November 26, 1989 |
I recently climbed a couple of mountains. Not big ones. A couple of low peaks north of Lake Winnipesaukee in New Hampshire. One of my fellow climbers was an 11-year-old boy. Kids that age keep you honest, particularly after the first half hour of a new activity which is in any way taxing or monotonous. "Why are we doing this?" he wanted to know as we huffed and puffed along the dull middle part of the trail. The excitement of setting out had long since faded. Even the dog had calmed down and was starting to pant.
December 4, 1988 |
Through some serious social miscalculation, you - reluctant neophyte to the slopes - have become involved with a skier. The snow is falling and the mountains are closing in. Take heart. The chances are good that you can survive. Not only that, you can have a lot of fun, and you never have to ski at all. The first trick is to feign delight when he - inevitably it's a he - suggests a run at dawn before the mountain "gets spoiled. " (Although skiers never quit until the ski patrol boots them off the trails, mountains start spoiling for them shortly after 8 a.m. and reach prime decline just when you think you can go outdoors without thermal underwear.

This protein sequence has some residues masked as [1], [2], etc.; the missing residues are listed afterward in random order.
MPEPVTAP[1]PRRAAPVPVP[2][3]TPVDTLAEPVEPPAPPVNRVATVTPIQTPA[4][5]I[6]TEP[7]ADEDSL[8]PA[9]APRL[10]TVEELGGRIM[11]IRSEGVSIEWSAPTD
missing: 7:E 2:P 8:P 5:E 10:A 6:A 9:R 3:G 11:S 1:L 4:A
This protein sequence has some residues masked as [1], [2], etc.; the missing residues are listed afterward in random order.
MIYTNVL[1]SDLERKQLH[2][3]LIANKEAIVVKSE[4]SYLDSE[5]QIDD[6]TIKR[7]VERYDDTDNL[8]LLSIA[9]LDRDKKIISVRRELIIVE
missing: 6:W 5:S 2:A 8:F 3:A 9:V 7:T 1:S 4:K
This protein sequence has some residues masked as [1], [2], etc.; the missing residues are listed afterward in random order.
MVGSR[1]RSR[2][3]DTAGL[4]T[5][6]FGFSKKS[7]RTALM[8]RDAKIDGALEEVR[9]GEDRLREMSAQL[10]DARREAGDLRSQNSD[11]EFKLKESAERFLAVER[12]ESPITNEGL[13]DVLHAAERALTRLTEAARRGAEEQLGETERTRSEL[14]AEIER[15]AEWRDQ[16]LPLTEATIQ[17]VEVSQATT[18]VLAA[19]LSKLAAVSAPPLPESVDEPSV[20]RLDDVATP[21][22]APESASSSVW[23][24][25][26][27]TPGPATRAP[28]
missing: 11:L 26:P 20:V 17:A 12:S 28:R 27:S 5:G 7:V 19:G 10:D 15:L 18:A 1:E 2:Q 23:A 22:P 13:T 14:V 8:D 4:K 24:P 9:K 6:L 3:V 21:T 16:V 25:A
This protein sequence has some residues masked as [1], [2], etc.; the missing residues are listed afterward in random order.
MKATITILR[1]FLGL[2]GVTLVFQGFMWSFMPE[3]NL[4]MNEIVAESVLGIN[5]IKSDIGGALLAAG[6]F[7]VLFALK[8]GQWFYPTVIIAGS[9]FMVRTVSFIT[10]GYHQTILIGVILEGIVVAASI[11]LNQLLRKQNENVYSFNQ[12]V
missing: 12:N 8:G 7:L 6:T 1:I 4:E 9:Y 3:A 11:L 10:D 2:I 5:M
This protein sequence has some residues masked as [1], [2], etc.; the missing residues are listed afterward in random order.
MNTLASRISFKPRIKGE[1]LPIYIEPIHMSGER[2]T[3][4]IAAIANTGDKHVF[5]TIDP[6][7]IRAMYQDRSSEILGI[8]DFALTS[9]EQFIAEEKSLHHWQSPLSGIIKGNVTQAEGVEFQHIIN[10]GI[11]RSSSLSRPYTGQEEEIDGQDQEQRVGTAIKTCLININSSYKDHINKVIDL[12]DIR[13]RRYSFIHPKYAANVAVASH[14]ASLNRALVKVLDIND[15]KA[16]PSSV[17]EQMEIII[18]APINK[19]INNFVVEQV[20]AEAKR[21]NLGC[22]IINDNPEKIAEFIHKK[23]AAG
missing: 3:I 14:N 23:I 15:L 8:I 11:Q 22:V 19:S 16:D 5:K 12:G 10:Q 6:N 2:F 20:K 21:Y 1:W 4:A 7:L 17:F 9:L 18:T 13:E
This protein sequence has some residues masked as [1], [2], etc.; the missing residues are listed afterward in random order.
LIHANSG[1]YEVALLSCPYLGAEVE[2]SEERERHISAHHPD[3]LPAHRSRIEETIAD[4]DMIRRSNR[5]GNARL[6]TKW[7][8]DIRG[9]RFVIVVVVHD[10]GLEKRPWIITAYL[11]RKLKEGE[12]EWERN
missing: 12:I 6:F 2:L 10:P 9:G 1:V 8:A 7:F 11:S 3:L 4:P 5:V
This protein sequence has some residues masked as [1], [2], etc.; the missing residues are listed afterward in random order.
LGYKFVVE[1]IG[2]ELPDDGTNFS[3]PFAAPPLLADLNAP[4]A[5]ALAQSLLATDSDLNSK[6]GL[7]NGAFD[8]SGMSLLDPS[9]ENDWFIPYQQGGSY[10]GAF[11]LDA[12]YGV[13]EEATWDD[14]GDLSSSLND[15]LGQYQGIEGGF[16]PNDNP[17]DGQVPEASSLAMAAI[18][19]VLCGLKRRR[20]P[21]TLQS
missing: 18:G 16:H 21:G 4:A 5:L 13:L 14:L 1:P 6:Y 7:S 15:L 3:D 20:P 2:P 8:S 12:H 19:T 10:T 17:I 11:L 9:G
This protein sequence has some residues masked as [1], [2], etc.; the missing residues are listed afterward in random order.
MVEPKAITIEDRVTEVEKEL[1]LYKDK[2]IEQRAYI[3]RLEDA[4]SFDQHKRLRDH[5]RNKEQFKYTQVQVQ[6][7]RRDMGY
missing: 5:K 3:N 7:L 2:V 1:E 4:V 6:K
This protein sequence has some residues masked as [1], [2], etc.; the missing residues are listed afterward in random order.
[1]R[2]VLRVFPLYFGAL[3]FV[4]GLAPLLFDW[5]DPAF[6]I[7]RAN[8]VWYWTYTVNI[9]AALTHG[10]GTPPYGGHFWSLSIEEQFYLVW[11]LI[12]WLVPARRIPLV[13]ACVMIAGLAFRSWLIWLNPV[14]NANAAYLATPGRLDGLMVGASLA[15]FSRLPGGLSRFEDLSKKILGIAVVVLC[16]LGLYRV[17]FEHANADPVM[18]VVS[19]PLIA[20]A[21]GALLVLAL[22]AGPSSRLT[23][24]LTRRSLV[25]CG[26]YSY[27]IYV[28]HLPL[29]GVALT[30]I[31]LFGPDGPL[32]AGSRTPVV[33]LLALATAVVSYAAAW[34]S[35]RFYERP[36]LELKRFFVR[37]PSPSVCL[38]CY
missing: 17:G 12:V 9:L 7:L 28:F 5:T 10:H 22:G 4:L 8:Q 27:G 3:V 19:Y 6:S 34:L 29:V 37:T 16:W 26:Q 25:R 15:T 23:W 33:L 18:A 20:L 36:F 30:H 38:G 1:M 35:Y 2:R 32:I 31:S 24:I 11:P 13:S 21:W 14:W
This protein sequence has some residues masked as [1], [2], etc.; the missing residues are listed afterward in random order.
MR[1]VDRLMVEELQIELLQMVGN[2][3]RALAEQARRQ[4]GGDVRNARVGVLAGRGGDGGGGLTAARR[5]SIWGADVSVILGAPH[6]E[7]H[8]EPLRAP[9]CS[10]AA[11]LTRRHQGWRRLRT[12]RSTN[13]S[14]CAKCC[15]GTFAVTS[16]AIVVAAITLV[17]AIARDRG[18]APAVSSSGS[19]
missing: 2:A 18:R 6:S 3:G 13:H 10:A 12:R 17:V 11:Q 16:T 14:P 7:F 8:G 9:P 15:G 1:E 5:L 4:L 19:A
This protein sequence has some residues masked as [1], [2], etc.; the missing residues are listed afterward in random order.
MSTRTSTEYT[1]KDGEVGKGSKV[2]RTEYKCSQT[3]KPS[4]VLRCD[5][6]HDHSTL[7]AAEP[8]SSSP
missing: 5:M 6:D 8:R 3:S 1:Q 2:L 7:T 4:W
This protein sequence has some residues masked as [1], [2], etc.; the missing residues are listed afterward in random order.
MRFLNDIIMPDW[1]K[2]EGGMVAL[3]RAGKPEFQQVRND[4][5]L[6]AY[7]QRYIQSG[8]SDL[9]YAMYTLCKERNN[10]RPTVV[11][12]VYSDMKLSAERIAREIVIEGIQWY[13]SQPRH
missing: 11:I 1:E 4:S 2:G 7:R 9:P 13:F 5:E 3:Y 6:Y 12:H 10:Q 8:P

April 28, 2012 |
Surveying a battery of Tibetan percussion that had been transported down Himalayan mountains on horseback, Mendelssohn Club music director Alan Harler had to admit he could not really predict what he was about to hear as 200 singers assembled onstage for rehearsal with the Chamber Orchestra of Philadelphia. Yet any apprehension about Andrea Clearfield's new choral work, Tse Go La (At the threshold of this life), to be premiered Sunday at Church of the Holy Trinity, was short-lived. The warm, direct music Philadelphians have come to expect from Clearfield, who teaches composing at University of the Arts, has become all the more distilled as it is increasingly influenced by travels to the loftiest regions of Tibet, where she collected folk music and Buddhist songs in 2008 and 2010.
March 8, 2004 |